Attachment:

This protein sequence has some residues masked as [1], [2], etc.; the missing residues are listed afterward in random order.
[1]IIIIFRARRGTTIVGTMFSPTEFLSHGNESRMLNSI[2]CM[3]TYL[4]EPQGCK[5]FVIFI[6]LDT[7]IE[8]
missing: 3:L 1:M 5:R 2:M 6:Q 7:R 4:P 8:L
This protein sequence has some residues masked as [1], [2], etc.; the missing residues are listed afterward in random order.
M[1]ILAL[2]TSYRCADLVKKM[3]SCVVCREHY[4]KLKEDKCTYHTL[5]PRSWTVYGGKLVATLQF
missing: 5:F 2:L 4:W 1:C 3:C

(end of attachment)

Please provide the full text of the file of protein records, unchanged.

This protein sequence has some residues masked as [1], [2], etc.; the missing residues are listed afterward in random order.
[1]IIIIFRARRGTTIVGTMFSPTEFLSHGNESRMLNSI[2]CM[3]TYL[4]EPQGCK[5]FVIFI[6]LDT[7]IE[8]
missing: 3:L 1:M 5:R 2:M 6:Q 7:R 4:P 8:L
This protein sequence has some residues masked as [1], [2], etc.; the missing residues are listed afterward in random order.
M[1]ILAL[2]TSYRCADLVKKM[3]SCVVCREHY[4]KLKEDKCTYHTL[5]PRSWTVYGGKLVATLQF
missing: 5:F 2:L 4:W 1:C 3:C